The starting point for this discussion will inevitably be in relation to the new regulations, which came into effect in June this year. Regarding compliance, these are the most far reaching set of regulations yet to be brought into law. With the move to a risk based approach, the need for audit trails, identifying Ultimate Beneficial Ownership and sources of wealth before a client can be onboarded will all have a dramatic impact on law firms internal processes.
In looking at law firms KYC processes, we must therefore look at them from the standpoint of the new regulations. As I mentioned above, the fines and sanctions that have been felt by the big banks in the recent past illustrate these regulations will be vigorously enforced, and must be adhered to to the letter.
At this moment in time, and outwith of a few large law firms who have the resource and wealth to be able to nullify the impact of the regulations through the employment of large quantities of compliance professionals, typical mid-size law firms face myriad challenges in their onboarding procedures.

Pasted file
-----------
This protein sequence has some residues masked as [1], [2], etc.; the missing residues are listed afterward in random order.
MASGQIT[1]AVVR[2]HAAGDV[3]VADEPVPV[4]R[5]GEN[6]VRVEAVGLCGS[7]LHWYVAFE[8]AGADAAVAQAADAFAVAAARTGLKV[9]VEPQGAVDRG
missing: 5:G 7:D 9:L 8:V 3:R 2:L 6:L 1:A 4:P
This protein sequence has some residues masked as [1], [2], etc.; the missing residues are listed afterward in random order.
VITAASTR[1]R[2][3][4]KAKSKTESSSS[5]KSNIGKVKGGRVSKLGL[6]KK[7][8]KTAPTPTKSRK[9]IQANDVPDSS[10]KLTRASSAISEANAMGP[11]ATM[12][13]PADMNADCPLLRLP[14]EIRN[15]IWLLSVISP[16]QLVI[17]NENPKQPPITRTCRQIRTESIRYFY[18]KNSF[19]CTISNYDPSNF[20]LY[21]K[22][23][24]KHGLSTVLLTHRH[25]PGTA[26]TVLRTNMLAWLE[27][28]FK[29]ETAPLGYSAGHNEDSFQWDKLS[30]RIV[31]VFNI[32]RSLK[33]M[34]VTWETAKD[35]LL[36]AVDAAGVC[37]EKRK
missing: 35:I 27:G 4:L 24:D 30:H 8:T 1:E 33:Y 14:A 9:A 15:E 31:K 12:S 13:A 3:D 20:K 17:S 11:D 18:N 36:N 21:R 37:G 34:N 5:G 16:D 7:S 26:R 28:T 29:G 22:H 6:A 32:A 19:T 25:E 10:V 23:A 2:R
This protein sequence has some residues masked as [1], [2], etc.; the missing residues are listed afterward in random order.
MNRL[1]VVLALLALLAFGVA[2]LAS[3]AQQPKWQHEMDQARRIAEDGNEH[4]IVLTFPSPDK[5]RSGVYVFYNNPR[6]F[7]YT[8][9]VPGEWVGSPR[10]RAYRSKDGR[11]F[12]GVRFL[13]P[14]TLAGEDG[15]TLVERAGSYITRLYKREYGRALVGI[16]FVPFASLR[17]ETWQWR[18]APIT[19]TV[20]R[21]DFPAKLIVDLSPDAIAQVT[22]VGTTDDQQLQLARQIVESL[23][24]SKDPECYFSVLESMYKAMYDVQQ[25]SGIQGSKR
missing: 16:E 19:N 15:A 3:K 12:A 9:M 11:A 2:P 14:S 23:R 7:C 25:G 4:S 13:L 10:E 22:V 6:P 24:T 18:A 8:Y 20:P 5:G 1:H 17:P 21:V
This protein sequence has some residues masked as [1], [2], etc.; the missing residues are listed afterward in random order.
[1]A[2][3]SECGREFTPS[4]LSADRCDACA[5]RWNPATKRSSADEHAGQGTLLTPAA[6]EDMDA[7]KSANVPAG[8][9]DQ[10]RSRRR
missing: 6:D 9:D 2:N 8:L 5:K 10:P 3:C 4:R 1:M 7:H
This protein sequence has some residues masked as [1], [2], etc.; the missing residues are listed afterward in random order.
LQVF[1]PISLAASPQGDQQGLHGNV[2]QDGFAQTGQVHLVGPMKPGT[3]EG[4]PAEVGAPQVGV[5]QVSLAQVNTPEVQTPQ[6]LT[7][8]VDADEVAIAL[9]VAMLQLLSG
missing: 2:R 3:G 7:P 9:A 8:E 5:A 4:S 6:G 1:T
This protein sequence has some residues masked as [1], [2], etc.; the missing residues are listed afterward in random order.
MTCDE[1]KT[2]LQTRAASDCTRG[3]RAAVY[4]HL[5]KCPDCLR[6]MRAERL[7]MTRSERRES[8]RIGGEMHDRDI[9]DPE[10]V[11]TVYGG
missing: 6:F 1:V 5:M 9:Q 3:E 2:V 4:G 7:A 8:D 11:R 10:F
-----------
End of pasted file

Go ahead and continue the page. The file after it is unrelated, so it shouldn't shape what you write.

Challenge: ultimate beneficial owners
A key move from the third money laundering directive to the new regime, is that firms must identify the ultimate beneficial owner during the KYC process. At this time, from my conversations with numerous law firms, typical checks are completed manually by updating spreadsheets then drawing charts or diagrams. We have seen from the financial services sector that the cost and time implications of manually researching this work can have a significant impact on bottom line profits.
Challenge: consistency in onboarding